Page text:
Somali PM sets up team to probe civilian massacre

The murder has sparked public outrage and a series of protests in Mogadishu against the AU troops behind the massacre. 

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Somali PM sets up team to probe civilian massacre

MOGADISHU, Somalia - The prime minister of Somalia Mohamed Hussin Roble has appointed on Saturday a ministerial-level committee to investigate the killing of unarmed civilians in the Lower Shabelle region on August 11, calling the incident "unacceptable and heinous".

The inquiry team which is made up of ministers of defense, security, interior, and justice will work with AMISOM on the investigation of the murder of seven Somali civilians, including five farmers shot dead in revenge of Al-Shabaab.

Ugandan soldiers serving under AMISOM - African Union Mission in Somalia were responsible for the killing of the people in the vicinity of Golweyn town after their convoy was attacked by Al-Shabaab militants. One UPDF soldier was reportedly killed in the ambush.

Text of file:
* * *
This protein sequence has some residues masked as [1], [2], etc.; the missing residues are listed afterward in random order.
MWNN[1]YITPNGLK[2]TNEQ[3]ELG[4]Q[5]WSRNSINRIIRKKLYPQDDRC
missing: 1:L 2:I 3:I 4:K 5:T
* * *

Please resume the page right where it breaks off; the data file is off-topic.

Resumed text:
PM Roble held a meeting on the issue with Uganda's ambassador to Somalia Nathan Mugisha in Mogadishu on Saturday and AMISOM chief who extended condolence to the Somali government and announced that the soldiers behind the civilian killing are in custody. 

AMISOM changed a previous statement, saying it killed terrorists in a counter-attack near Golweyn area. The AU mission now confirmed that the victims were not Al-Shabaab as a preliminary investigation established. 

"The AU mission is directly working with the Federal Government of Somalia and the affected families to carry out a swift and transparent investigation which should be concluded by September 6," said AMISOM in a statement. 

Since their arrival in 2007, AU troops from Uganda, Burundi, Kenya, Ethiopia, and Djibouti have been facing accusations of committing atrocities against civilians, including killing and rape against women and girls. 

The AMISOM forces are protecting the UN-backed Somali government based in Mogadishu and helping it in the fight against Al-Shabaab, which was driven out of the capital in 2011 and nearby towns during operations with local soldiers.


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